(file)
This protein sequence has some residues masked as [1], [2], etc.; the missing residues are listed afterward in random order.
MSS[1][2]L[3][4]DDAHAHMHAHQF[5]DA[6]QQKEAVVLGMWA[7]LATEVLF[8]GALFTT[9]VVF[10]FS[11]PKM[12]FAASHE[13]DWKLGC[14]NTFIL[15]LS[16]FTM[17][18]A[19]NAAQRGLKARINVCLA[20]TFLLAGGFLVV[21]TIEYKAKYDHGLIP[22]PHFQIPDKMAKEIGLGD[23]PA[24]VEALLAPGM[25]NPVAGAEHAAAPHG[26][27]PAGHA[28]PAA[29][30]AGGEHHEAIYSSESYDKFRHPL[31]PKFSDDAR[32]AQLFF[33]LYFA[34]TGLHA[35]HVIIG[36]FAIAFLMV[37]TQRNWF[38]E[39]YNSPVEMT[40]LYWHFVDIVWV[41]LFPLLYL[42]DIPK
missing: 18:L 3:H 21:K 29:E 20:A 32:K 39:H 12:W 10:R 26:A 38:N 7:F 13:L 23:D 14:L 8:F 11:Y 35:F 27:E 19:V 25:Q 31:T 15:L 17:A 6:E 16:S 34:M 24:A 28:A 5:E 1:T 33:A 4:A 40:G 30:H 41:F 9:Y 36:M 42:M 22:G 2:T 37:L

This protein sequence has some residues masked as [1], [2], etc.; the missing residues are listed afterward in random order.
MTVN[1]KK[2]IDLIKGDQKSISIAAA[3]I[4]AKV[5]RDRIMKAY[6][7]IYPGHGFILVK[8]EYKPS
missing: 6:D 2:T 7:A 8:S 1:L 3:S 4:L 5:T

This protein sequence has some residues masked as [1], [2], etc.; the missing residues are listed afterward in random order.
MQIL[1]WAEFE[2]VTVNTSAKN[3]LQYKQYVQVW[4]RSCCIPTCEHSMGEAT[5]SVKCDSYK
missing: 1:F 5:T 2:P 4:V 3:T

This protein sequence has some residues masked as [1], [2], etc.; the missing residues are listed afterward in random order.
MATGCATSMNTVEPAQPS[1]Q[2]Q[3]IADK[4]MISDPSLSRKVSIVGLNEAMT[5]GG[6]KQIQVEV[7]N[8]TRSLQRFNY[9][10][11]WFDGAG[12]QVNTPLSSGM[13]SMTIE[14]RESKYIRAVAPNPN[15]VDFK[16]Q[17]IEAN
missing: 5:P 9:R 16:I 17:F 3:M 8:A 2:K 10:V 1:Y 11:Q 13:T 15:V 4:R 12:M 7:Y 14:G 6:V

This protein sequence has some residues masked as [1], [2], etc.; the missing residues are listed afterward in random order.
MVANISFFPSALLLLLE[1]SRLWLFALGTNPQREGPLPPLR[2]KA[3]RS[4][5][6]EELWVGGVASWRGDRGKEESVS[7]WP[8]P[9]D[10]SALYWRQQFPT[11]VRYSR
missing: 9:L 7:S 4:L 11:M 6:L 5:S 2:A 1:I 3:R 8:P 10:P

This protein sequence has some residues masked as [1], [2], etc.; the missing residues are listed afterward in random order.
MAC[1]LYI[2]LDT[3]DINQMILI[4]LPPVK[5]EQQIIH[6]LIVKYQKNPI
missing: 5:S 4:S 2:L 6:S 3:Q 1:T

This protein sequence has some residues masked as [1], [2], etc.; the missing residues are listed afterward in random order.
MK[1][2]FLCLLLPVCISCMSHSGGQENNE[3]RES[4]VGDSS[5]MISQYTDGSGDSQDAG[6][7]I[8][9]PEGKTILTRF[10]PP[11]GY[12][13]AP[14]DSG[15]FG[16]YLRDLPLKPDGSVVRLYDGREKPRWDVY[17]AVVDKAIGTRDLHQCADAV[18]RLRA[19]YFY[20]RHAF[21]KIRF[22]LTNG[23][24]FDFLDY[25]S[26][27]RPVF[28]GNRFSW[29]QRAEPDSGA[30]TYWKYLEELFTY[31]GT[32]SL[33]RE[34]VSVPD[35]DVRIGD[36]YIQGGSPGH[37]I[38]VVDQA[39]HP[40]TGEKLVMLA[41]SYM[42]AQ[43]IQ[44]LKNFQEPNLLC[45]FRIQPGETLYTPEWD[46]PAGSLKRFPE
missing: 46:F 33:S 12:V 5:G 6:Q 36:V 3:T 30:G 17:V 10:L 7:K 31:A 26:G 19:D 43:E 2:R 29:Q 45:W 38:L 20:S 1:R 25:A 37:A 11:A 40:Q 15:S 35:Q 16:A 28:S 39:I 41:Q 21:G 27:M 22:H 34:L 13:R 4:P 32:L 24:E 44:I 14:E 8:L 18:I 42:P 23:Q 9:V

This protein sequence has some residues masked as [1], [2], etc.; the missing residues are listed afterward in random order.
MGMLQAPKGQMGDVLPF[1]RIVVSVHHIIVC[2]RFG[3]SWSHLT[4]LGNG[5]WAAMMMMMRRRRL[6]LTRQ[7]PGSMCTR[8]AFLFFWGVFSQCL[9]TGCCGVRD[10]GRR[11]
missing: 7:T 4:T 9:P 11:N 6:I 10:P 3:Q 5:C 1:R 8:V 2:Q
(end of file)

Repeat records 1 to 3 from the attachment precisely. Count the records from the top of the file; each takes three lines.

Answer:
This protein sequence has some residues masked as [1], [2], etc.; the missing residues are listed afterward in random order.
MSS[1][2]L[3][4]DDAHAHMHAHQF[5]DA[6]QQKEAVVLGMWA[7]LATEVLF[8]GALFTT[9]VVF[10]FS[11]PKM[12]FAASHE[13]DWKLGC[14]NTFIL[15]LS[16]FTM[17][18]A[19]NAAQRGLKARINVCLA[20]TFLLAGGFLVV[21]TIEYKAKYDHGLIP[22]PHFQIPDKMAKEIGLGD[23]PA[24]VEALLAPGM[25]NPVAGAEHAAAPHG[26][27]PAGHA[28]PAA[29][30]AGGEHHEAIYSSESYDKFRHPL[31]PKFSDDAR[32]AQLFF[33]LYFA[34]TGLHA[35]HVIIG[36]FAIAFLMV[37]TQRNWF[38]E[39]YNSPVEMT[40]LYWHFVDIVWV[41]LFPLLYL[42]DIPK
missing: 18:L 3:H 21:K 29:E 20:A 32:K 39:H 12:W 10:R 26:A 38:N 7:F 13:L 23:D 14:L 8:F 11:Y 35:F 27:E 19:V 25:Q 31:T 15:L 17:A 6:E 16:S 34:M 24:A 28:A 5:E 1:T 33:A 4:A 40:G 30:H 41:F 9:Y 36:M 42:M 22:G 2:T 37:L

This protein sequence has some residues masked as [1], [2], etc.; the missing residues are listed afterward in random order.
MTVN[1]KK[2]IDLIKGDQKSISIAAA[3]I[4]AKV[5]RDRIMKAY[6][7]IYPGHGFILVK[8]EYKPS
missing: 6:D 2:T 7:A 8:S 1:L 3:S 4:L 5:T

This protein sequence has some residues masked as [1], [2], etc.; the missing residues are listed afterward in random order.
MQIL[1]WAEFE[2]VTVNTSAKN[3]LQYKQYVQVW[4]RSCCIPTCEHSMGEAT[5]SVKCDSYK
missing: 1:F 5:T 2:P 4:V 3:T